12. Mr. Lokapriya, the learned counsel for the revenue, contended that fried or parched gram was a different commercial commodity from grams and therefore would not fall under item (vi-a) of section 14 of the Central Act and item 6-A of the Second Schedule to the State Act. I do not agree. In Chambers' Dictionary the meaning of gram is given a pulses generally. Therefore, the term 'pulses and grams' used in item 6-A must be taken to cover pulses of all kinds and grams of all kinds. Even parched gram or fried gram in common parlance is still known as gram or dhal. I am therefore of the view that the gram included in item (vi-a) of section 14 of the Central Act and item 6-A of the Second Schedule to the State Act takes in all forms of grams. This is strengthened by the introduction of section 15(d) to the Central Sales Tax Act which states that each of the pulses referred to in clause (vi-a) of section 14, whether whole or separated, and whether with or without husk, shall be treated as a single commodity for the purpose of levy of tax under the law. As a result of parching or frying the moisture if any is removed and the gram is spilt. It cannot be said that as a result of frying or parching a new commercial commodity comes into existence. In Kapildeoram Baijnath Prosad v. J. K. Das [1954]5 STC365 it has been held that as long as a thing continued to be cereal and retained its form as such although it may have undergone some simple processes of boiling or parching, it could not be held that it was not to be covered by the exemption. Chira and muri do not cease to be cereals merely because rice or paddy had undergone the process of being flattened and fried in assuming the form of chira and muri.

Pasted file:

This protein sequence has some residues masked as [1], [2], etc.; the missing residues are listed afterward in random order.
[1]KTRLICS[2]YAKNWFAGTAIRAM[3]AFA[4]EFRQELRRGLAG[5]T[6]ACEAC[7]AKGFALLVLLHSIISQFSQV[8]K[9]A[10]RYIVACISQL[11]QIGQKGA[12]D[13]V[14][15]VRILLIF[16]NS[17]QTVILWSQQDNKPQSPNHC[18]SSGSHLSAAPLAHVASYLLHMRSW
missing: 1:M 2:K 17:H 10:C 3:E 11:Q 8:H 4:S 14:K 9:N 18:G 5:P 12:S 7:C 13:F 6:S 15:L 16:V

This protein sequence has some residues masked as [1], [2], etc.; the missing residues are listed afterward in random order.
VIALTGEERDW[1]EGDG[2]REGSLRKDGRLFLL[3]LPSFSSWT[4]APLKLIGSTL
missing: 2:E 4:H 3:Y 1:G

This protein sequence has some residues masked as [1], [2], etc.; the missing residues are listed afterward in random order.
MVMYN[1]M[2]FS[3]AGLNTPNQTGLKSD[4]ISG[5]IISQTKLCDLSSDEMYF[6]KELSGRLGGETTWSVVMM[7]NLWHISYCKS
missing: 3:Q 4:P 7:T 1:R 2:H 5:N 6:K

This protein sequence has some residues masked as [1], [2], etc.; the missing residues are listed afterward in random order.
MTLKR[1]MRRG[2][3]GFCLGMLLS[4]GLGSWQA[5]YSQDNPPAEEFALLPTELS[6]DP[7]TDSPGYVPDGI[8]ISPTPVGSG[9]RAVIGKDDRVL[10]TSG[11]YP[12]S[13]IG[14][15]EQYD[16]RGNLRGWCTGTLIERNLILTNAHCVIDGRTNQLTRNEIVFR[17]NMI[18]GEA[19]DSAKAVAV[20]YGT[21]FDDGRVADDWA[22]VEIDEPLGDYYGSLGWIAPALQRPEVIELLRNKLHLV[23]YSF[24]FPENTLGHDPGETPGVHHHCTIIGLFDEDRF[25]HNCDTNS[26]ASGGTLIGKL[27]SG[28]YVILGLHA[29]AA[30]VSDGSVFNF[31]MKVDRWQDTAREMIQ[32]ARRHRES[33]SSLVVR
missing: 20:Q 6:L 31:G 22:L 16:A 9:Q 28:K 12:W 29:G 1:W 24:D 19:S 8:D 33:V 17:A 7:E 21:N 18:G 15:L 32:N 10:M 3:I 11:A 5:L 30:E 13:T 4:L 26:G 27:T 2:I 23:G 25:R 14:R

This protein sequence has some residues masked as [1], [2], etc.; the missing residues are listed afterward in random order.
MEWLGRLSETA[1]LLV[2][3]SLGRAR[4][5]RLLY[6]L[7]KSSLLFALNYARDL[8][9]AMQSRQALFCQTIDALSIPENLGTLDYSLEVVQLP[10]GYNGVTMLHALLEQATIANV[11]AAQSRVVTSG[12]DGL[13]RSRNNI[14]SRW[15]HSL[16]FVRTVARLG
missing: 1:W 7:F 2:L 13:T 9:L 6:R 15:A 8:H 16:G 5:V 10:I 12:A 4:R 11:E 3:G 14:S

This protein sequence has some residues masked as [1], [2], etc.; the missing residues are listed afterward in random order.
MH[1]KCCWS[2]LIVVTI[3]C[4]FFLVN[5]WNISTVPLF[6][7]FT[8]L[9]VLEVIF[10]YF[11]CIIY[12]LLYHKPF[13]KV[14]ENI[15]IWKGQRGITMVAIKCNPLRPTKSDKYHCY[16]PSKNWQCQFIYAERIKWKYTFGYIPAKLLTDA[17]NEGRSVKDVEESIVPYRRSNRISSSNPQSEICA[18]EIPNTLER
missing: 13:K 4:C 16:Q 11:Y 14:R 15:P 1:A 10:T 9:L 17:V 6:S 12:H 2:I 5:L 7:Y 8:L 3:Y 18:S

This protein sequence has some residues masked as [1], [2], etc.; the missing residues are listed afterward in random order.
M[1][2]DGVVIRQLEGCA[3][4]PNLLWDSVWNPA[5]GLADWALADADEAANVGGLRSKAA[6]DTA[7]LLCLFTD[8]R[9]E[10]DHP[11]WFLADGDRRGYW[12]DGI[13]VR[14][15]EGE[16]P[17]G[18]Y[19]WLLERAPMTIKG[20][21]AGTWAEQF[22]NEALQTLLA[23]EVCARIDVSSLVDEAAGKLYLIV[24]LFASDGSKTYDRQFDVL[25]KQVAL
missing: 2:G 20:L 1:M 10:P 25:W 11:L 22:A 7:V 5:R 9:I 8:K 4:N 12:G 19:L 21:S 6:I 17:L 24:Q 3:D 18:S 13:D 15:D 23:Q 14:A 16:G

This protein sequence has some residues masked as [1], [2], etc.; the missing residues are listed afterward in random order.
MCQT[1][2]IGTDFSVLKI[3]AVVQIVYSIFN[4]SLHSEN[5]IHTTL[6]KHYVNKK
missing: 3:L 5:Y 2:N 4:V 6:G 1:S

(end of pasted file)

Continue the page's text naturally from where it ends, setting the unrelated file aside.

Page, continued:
13. In Tungabhadra Industries Limited, Kurnool v. Commercial Tax Officer, Kurnool : [1961]2SCR14 the Supreme Court was of the view that 'hydrogenated groundnut oil (commonly known as vanaspati) remained groundnut oil within the meaning of rule 18(2) of the Madras General Sales Tax (Turnover and Assessment) Rules, 1939. This was so in spite of the fact that the groundnut oil was passed through a process of hydrogenation, bringing about a chemical change and turning it into a semi-sold condition thereby resulting in a change in its shape'.

14. In Ghasi Ram Hari Ram v. Commissioner of Sales Tax [1972]30STC88 H. R. Khanna, C.J., has observed thus : 'In the case before us, parched gram or parched dal in common parlance is still known as gram or dal. A customer going to the assessee when asking for chana or dal could be understood to be asking for parched chana or parched dal as these words in their popular sense include gram or dal even when parched. It cannot be said that the same are not exempt merely because they have been passed through a process of parching. Likewise, rice in all its forms in included in the term 'cereal' and in common parlance, corn, rice or grain in parched form are referred to as 'cereals'.'

15. I therefore hold that pulses and grams included in item (vi-a) of section 14 of the Central Act and item 6-A of the Second Schedule to the State Act will take in pulses or grams whether parched or fried. Entry 80(a) and (b) of the First Schedule to the State Act include the items which have been declared as declared goods under item (vi-a) of section 14 of the Central Act and item 6-A of the Second Schedule to the State Act which the State Government has no jurisdiction to do. In the light of my finding that fried gram or parched gram comes within the meaning of pulses and grams included in item (vi-a) of section 14 of the Central Act and item 6-A of the Second Schedule to the State Act and constitutes declared goods, it will not be open to the State Government to levy sales tax in excess of 4 per cent as provided for under section 15(a) of the Central Sales Tax Act.

16. In the result, all the writ petitions succeed and writs of prohibition will issue to the second respondent prohibiting from collecting the additional sales tax over and above 4 per cent in respect of sale turnover on fried gram, from the petitioner in each of the petitions. The writ petitions are allowed and under the circumstances without costs.

17. Writ petitions allowed.


Save Judgments// Add Notes // Store Search Result sets // Organizer Client Files //